Now, if you asked me how certain I am that Solomon Thomas will be a top-five pick, today I would probably say “90 percent.” (Knowing full well that I don’t actually know shit but I’m comfortable trusting the vast majority of reports.) It only takes a single report from a reputable source to snowball all the other sources though; it would have sounded ludicrous two weeks ago to say that McCaffrey will be a top-10 pick but that has also gained steam and is being echoed more and more, so if he does go in the top 10, it won’t be as surprising. But if he doesn’t, it could be a “fall” even though him going really high was basically new information.
Okay, so back to the defensive ends as a group: Garrett is universally considered the top pass rusher and top player overall, and Thomas is generally thought to be number two, but after that it gets muddled. Taco Charlton, Derek Barnett, Takk McKinley, Charles Harris, Malik McDowell, and Tim Williams are also talked about a lot. Jonathan Allen (possibly a DT) is talked about in the top five, but like Jack, could “see his stock drop” dramatically before the draft because of concerns with his shoulder. If Haason Reddick is a defensive end (he could be a DE or a linebacker), then he’s also going to slide in there somewhere, with some loving enough for the top eight, and others still seeing him in the back end of round one. Charlton, Barnett, Harris, McKinley, McDowell, and Williams do not have a set order or ranking whatsoever. I think Barnett would definitely be ranked ahead of Williams for most, as one example, but there’s still a lot of guessing going on.
Nobody had Bruce Irvin ranked ahead of Quinton Coples in 2012, or even thought it was a possibility, but he went 15th and Coples went 16th.
Tight ends remain interesting as well because O.J. Howard has been pegged by plenty of people as a top eight pick, while others still don’t think a tight end should go that high, especially in a class that is supremely athletic. Howard may be the only tight end that everyone has “locked in” for the first round, but David Njoku and Evan Engram get their mentions too. Maybe teams wait for day two, where Jake Butt, George Kittle, Gerald Everett, Adam Shaheen, Bucky Hodges, Jonnu Smith, and more await. Or perhaps there’s a “crazy run” on tight ends in the first. Number one is clear, number two is fairly clear (but not super clear) and then it’s a lot of names that could go in many orders.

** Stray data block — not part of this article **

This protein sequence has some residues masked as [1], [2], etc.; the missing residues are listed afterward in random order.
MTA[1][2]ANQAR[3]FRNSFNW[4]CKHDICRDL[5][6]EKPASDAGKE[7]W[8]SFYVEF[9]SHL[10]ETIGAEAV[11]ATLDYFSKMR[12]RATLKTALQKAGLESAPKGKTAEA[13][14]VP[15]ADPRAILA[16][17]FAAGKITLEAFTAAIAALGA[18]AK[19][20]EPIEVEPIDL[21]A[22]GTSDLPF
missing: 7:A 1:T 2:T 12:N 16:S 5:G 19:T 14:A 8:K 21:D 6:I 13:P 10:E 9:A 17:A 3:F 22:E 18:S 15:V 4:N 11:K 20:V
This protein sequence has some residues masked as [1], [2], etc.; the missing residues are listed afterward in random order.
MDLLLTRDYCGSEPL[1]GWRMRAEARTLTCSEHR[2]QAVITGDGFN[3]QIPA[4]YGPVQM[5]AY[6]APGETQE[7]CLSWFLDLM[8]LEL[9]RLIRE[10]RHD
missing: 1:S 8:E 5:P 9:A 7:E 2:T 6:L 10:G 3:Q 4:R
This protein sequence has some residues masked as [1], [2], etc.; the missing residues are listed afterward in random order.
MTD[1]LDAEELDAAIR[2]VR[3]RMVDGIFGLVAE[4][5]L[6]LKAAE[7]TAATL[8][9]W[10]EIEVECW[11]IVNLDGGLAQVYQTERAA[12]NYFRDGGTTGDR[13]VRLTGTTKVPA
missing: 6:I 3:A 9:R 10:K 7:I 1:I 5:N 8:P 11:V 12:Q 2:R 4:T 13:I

At inside linebacker, Rueben Foster seems a fair bet to be the top prospect there, and could be a top-12 pick, though there are a number of interesting names behind him. (We think they are behind him, at least.) Zach Cunningham, Jarrad Davis, T.J. Watt, Raekwon McMillan, Tyus Bowser (some of these may be OLB), are all there too. Cunningham over Davis? Watt over Bowser? I think arguments could honestly go either way for a lot of these matchups. Bowser has been hitting the very back of the first round in a lot of write-ups recently, while Davis may actually work his way up to the top 15 as a “shocking” move by some, but not to the team that drafts him.
I haven’t covered defensive tackles, but that’s probably because there isn’t a solid first round pick who is a pure DT or NT — that we know of, at least. Caleb Brantley may be the only one, Allen and McDowell and Chris Wormley could play at multiple positions along the defensive line.
And that’s what we’re left with, which is a class that might include as many as 50 players who could hear their names called on day one, and perhaps 25 or so of those with a legit first round grade, but then out of those, a good number of whom who are going to have a few respected analysts who vehemently disagree with their draft position. Is that a run-on sentence? No, I just had 50 words with a first round sentence grade.